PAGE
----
It is that time of the week and we have selected an interesting question from a faithful follower about whether we could (not should) destroy the moon.
"Hi ARSE, if we had to or even if we simply wanted to, could we destroy the moon?" - Micah.
Hi Gareth and thank you for inquiring about the current state of Uranus. Uranus is almost always at the forefront of our minds.
Yes. Very morally questionable yes, but yes. We could totally destroy the Moon if we wanted to - but it’s a bad, bad idea, for more than just the super obvious reasons.
And the most potent weapon we have to potentially destroy the moon probably isn’t what you’re thinking.
Not nukes or lasers…
So, how would we do it? How do we go about destroying the Moon?
A shiny ball made of 73 septillion kilograms of silicon, oxygen, and iron. If we want to get rid of all that matter, we're gonna need an equally absurdly large weapon.
We don't need to build that weapon, since we are already standing on it.
Yeah. We're gonna destroy the Moon with the Earth.
Yes, I'm using the word "destroy" a little too loosely. Earth isn't gonna destroy the Moon - it's just gonna rip it apart into tiny little pieces. It's pretty much the same thing.
What are our chances of convincing the Earth to destroy the Moon on our behalf? After all, the Earth isn't ripping the Moon to shreds right now. Astronomers call it the Roche limit, and it's the reason why. And the Roche limit is exactly what we're gonna use to destroy our friendly neighbourhood satellite.
So what is the Roche limit, anyway? Simply put, the Roche limit determines how close an object can orbit its primary body without crumbling to pieces.
It's all orbital mechanics when it comes to the Roche limit. And orbital mechanics is another story we’ll leave for another day. For now, all you need to know is that objects orbiting closer to their primary body move faster than objects orbiting further away.
Why is that relevant?
So, let's think about the moon. There are two sides to the moon - one faces the Earth, and one faces away. There's no doubt that the side facing the Earth is closer to it than the one facing away from it. Who knew?
This is significant because - technically - the side of the Moon facing the Earth wants to move faster than the side facing away from it. So that's why the Roche limit tears orbiting bodies apart - because the closer side wants to move faster than the farther side, the orbiting body just falls apart like a wet sand ball.
Imagine taking your other hand and aggressively rolling the sand ball across your palm. That’s what planetary disassembly via Roche limit looks like!
If the two sides of the Moon are moving at different speeds, why hasn't the Moon already collapsed? Gravity. Since the Moon is so far away from Earth, the difference in velocity isn't as extreme. So the Moon can stay attached to Earth with its gravity.
This is how the Roche limit is defined - it’s the distance where the orbiting body’s own gravity is only just barely strong enough to hold itself together against the variation of velocities, aka tidal forces, of its two halves.
So now that you understand how the Roche limit works, let’s use it to destroy the Moon.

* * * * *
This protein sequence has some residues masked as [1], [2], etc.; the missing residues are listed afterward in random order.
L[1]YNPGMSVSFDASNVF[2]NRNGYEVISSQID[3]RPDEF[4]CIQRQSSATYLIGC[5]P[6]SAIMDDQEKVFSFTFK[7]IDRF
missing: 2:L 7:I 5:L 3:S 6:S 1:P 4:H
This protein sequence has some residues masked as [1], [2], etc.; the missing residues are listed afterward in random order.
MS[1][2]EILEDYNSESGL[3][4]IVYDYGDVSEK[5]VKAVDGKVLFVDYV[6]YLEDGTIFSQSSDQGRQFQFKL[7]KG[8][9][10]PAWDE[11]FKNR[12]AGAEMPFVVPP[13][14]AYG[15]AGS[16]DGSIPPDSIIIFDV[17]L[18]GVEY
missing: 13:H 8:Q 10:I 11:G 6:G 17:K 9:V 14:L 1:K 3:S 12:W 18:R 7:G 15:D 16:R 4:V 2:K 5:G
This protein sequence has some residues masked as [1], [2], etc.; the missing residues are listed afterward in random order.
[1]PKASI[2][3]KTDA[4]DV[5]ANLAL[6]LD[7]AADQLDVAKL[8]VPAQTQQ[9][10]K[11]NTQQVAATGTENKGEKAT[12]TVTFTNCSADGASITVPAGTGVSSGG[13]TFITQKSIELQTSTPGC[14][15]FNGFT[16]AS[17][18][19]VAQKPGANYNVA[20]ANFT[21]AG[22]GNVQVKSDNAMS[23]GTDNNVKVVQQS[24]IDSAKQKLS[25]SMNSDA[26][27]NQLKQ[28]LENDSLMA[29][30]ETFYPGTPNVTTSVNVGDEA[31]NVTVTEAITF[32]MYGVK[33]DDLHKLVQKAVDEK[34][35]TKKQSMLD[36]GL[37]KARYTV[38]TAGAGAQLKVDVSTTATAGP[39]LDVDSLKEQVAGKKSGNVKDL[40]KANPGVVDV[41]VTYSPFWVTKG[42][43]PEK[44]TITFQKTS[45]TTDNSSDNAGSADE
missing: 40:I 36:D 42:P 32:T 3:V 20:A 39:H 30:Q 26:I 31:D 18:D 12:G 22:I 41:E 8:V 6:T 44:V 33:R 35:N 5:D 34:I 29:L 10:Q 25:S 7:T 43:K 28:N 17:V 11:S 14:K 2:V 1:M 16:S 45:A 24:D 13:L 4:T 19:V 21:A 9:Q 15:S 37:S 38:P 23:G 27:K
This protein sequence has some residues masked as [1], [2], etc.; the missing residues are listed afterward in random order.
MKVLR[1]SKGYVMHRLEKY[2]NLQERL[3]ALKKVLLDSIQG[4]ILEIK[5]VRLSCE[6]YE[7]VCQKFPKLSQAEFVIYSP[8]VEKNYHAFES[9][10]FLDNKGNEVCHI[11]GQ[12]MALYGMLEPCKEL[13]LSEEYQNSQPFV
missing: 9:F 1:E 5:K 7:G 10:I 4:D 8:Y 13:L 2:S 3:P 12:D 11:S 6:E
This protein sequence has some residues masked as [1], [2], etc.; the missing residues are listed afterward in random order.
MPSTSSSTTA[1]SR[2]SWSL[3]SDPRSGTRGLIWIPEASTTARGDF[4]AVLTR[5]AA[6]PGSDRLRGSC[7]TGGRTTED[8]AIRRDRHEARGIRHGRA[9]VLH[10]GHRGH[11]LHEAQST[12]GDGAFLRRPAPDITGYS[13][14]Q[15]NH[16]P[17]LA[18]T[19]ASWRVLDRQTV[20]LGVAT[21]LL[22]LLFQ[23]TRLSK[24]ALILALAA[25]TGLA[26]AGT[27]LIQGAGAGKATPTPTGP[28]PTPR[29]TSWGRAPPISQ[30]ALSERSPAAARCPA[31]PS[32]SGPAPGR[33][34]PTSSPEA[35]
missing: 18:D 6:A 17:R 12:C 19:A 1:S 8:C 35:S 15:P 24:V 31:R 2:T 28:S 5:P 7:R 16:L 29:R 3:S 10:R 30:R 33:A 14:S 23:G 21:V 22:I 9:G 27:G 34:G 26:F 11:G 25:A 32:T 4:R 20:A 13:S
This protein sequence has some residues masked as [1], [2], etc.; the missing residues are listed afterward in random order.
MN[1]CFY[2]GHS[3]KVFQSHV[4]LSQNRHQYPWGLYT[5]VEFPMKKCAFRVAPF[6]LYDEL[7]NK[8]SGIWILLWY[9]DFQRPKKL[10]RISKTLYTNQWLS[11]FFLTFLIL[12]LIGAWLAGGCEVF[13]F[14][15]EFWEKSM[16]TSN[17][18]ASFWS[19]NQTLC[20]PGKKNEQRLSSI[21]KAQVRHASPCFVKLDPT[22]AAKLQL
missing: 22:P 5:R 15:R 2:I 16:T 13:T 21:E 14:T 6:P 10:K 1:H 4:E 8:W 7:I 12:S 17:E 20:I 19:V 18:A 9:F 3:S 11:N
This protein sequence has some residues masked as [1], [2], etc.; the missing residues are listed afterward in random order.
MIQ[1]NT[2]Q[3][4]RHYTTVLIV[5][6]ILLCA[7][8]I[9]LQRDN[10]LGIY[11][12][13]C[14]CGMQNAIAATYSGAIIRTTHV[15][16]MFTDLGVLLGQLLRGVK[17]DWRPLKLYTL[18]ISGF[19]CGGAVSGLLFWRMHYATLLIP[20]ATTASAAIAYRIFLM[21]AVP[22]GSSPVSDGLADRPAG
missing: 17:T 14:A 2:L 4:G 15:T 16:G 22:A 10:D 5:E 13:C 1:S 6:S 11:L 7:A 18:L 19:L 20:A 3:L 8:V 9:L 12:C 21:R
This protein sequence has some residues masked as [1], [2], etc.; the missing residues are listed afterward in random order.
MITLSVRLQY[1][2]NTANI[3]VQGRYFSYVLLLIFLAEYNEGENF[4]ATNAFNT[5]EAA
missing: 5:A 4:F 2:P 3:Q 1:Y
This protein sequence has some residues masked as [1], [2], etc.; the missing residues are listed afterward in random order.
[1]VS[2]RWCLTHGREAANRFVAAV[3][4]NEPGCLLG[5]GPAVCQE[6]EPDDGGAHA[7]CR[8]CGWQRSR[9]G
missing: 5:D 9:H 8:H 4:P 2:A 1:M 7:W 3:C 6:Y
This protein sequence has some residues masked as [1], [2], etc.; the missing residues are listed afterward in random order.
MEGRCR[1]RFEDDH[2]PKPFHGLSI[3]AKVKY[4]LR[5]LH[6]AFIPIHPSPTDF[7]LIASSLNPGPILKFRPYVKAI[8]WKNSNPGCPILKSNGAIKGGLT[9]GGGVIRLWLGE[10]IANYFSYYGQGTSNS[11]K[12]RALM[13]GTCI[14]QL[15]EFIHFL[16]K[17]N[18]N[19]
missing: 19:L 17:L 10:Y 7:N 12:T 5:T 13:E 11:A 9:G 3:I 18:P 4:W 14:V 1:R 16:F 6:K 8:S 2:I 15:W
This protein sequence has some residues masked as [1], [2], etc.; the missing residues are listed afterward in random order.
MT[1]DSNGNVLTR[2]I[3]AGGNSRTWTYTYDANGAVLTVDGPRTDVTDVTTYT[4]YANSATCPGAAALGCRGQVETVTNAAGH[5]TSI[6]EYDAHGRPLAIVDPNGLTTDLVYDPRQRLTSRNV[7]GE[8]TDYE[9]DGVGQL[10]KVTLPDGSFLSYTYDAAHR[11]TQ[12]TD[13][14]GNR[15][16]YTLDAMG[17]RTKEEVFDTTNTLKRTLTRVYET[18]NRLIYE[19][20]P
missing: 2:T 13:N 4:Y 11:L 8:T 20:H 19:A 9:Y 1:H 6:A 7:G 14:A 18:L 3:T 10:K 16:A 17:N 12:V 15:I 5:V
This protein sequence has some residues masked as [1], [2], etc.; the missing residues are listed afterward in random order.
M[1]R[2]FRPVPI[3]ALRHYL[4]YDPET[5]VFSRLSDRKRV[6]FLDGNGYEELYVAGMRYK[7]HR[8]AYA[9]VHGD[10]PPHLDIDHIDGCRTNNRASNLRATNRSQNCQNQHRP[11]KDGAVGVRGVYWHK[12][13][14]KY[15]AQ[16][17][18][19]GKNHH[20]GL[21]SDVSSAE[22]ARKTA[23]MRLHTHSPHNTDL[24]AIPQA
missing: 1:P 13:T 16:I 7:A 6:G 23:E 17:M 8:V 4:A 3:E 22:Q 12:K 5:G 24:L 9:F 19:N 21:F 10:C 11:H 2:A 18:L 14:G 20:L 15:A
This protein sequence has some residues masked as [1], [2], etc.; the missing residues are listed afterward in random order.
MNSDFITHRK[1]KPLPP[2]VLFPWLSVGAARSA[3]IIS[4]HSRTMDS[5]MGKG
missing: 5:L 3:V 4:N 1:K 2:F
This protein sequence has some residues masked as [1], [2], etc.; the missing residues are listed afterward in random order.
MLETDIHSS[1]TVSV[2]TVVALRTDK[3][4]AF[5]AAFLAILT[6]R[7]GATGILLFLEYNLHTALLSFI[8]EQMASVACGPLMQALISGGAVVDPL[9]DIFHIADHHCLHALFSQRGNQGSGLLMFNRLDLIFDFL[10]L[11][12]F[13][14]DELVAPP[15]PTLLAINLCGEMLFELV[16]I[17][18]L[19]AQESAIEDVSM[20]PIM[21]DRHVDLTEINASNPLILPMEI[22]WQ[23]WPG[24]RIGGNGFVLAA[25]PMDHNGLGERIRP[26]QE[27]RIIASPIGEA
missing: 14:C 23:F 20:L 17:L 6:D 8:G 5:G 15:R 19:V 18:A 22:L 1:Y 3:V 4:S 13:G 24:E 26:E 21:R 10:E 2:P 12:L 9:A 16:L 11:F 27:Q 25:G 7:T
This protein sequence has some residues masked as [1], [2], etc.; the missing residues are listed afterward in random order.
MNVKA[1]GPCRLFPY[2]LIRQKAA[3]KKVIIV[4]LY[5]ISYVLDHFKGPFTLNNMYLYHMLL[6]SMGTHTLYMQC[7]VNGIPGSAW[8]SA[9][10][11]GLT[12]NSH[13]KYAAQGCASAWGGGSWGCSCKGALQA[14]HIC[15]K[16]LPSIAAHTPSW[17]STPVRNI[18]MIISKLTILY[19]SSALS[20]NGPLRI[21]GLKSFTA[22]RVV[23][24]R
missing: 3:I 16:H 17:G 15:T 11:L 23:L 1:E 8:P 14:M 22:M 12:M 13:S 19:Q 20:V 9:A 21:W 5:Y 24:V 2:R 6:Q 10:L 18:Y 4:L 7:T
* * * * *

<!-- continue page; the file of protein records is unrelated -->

The Roche limit of the Moon: it's 18,470 km above sea level. Problem is, how are we gonna get the Moon that close?
It’s actually simple, but not easy.
Strap an engine to the Moon.
That's how we'd bring the Moon down to its Roche Limit if humanity were set on destroying the Moon.
“What a ridiculous idea!”, and you're not wrong.
These engines would require fuel - and you'd have to resupply it constantly. Well, lucky for us, we don't have to - the Moon has ice, and ice has hydrogen, and hydrogen makes hydrazine (rocket fuel), and oxygen makes oxidizer (what the heck). Unlimited rocket fuel on the Moon (until we destroy it).
The engine has gotta be in the right place. It's good that the Moon is tidally locked to the Earth, so we always see the same side of it. Thank goodness we don't have to worry about things like lunar rotation.
Now, where do we put the engine? You can't just point it at Earth - you have to slow it down, and strangely enough, firing it at Earth also wouldn't make it any closer.
Our Moon-killing engine would be perfect in a direction parallel to lunar Earth, that would look like the engine is on the Moon’s left side. That way, we’d be lowering the Moon’s angular velocity, thereby slowing it down - which is exactly what we want!
So that’s it, right? Just blast that thing continuously?
Nope - that would take wayyyyyy too long to bring the Moon down to the Roche limit. Instead, we would fire up our engine at one specific point of the Moon’s orbit.
Why, exactly? Simple - instead of continuously slowing down the Moon’s velocity, by burning at one specific point in the Moon’s orbit, we would turn the Moon’s orbit into an eccentric ellipse! An eccentric ellipse whose lower point would eventually reach the Moon’s Roche limit!
It works out quite beautifully. We fire our engine at some arbitrary time in the Moon’s orbit for, say, 12 hours, and for the rest of the time, we can let our Moon-mining and fuel-refining robots do their thing. Rinse and repeat!
Also, we’re gonna need a lotta engine, too - the Moon’s getting about an inch further away from the Earth every year, so we gotta oppose that, and start slowing the Moon down. Ah, well - I’ll leave the engineering problems to the idiots who gotta solve ‘em.
The process will take some time, obviously. You're going to have to wait a long time for those engines to make a difference on the Moon. Eventually, the Moon's Roche limit will be reached, and we can rip it apart with the help of the Earth.
Tada! One free-range, fresh-crumbled Moon! Now to worry about the quintillions of tons of lunar debris that’s about to impact the Earth’s surface…
Cheers for the question legend.
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